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Code<?> Escaped As Statement

A few days ago, I changed the Mint [1] compiler to allow non-void code objects to be spliced in where statement form is required [2]:

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Code<Integer> x = <| 1 |>;
Code<Void> c = <| { `x } |>;

This essentially generates the code below, which allows the 1 to be discarded:

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<| { { Object [3] temp = 1; } } |>;

Eddy pointed out that there is still a problem: Since I do a static type check on the type argument of Code<T>, the proper form cannot be determined if there is a wildcard Code<?>. We can check at run-time whether a code object is in statement form or whether it is an expression whose result needs to be discarded, but we cannot simply write an if-statement, because one of the alternatives would always be syntactically incorrect:

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<| { if (c.isStat) {
    `c; // already in statement form
} else {
    Object [3] temp = `c; // expression, discard result
} } |>;

If c.isStat is true, then the else-branch is syntactically incorrect; if c.isStat is false, then there is a syntax error in the then-branch. Eddy pointed out that we can handle the Code<?> case, though, because the two branches are in future-stage code. That is, we can turn

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<| { `(c); } |>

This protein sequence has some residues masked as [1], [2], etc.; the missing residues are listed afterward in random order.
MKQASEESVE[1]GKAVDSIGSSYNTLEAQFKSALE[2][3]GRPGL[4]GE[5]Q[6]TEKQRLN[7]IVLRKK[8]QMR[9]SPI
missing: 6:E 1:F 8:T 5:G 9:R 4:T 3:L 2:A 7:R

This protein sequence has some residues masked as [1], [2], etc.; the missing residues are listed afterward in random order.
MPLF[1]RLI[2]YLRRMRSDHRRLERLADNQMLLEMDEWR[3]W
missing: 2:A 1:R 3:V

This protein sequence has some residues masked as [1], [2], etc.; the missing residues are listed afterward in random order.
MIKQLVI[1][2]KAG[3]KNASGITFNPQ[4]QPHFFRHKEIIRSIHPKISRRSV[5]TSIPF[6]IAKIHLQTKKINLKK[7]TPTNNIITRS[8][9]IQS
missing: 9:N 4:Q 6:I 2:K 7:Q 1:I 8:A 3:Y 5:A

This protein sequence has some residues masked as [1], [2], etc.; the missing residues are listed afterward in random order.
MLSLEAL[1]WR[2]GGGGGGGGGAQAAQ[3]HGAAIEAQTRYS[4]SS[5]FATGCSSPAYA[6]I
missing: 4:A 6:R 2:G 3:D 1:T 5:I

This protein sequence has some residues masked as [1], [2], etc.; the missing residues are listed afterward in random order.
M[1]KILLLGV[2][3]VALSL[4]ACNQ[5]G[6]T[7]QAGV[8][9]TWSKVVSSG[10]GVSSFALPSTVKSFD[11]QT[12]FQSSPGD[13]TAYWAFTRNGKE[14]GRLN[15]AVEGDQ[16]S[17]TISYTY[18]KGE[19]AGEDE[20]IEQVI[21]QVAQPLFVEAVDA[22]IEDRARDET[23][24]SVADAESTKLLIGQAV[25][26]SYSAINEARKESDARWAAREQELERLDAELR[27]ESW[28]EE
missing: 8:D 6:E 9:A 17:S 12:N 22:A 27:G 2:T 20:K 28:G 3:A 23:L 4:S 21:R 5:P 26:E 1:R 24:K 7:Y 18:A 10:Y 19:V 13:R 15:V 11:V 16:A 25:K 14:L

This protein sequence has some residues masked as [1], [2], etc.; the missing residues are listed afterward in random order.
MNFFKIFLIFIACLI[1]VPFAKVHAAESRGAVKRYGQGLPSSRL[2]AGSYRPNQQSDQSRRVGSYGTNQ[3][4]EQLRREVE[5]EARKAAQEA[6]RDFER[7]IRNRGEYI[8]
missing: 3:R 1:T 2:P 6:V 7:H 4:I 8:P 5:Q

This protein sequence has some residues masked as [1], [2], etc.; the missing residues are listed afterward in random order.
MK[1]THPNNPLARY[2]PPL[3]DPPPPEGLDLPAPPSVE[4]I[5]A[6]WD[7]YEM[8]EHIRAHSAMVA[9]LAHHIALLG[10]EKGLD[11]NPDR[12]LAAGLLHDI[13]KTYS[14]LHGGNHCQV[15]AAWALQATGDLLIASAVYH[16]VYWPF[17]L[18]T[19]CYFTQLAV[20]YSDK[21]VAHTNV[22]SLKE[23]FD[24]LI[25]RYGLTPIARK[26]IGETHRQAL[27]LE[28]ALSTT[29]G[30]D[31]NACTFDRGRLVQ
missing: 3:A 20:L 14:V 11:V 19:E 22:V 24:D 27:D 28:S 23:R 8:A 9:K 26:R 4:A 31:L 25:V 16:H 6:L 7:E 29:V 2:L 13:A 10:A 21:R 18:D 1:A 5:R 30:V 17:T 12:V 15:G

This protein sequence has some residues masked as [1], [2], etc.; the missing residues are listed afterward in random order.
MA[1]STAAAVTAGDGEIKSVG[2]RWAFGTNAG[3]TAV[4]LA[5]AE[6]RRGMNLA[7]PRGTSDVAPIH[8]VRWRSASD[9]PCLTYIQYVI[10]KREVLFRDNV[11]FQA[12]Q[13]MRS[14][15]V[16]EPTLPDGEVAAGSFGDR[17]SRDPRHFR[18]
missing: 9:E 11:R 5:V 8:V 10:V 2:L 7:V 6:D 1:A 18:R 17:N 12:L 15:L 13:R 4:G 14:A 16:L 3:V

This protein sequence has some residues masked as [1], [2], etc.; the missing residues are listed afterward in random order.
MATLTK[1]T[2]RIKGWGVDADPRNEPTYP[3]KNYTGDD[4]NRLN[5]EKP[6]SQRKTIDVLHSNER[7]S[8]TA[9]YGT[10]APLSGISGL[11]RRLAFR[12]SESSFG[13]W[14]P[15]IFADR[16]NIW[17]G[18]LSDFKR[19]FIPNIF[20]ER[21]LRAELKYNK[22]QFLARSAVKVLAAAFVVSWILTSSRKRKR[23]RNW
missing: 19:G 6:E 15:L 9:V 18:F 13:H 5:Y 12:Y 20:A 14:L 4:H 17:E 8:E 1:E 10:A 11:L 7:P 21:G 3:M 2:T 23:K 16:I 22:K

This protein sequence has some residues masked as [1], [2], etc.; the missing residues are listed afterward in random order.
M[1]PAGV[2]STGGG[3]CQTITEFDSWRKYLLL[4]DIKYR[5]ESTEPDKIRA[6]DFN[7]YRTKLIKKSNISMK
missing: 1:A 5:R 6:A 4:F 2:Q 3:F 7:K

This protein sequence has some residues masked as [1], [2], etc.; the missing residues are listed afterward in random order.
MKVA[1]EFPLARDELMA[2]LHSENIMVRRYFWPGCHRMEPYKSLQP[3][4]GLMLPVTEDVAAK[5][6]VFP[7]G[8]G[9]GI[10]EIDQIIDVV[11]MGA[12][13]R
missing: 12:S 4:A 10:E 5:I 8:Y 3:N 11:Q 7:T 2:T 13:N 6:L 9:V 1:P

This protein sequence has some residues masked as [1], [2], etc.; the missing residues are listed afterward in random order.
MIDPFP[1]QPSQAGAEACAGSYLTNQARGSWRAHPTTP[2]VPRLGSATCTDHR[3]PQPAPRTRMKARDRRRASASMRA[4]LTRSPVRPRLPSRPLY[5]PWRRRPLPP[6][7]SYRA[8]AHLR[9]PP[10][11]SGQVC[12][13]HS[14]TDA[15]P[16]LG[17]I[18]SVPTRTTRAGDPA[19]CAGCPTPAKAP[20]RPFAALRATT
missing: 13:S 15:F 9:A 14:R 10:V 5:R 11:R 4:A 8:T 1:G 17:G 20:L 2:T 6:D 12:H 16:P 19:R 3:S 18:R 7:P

into

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if (c.isStat) {
    <| { `(c); } |>
} else {
    <| Object [3] temp = `c; |>
}

Unfortunately, this gets more complicated if there is more than one Code<?> being escaped in. We would have 2^n cases, where n is the number of Code<?> objects being stitched in:

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<| { `(c); `(d); } |>

would have to be turned into

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if (c.isStat && d.isStat) {
    <| { `(c); `(d); } |>
} else if (c.isStat && !d.isStat) {
    <| { `(c); { Object [3] temp = `d; } } |>
} else if (!c.isStat && d.isStat) {
    <| { { Object [3] temp = `c; } `(d); } |>
} else {
    <| { Object [3] temp = `c; } { Object [3] temp = `d; } |>
}

I think for now I will change the compiler so that escaping a Code<?> in as a statement generates a compiler error. It seems like this is an unimportant corner case, and I don’t want to spend my time on something that is rarely beneficial. Again, this only happens for Code<?>, and only when escaping into bracket with a code block where statement form is required by Java rules.

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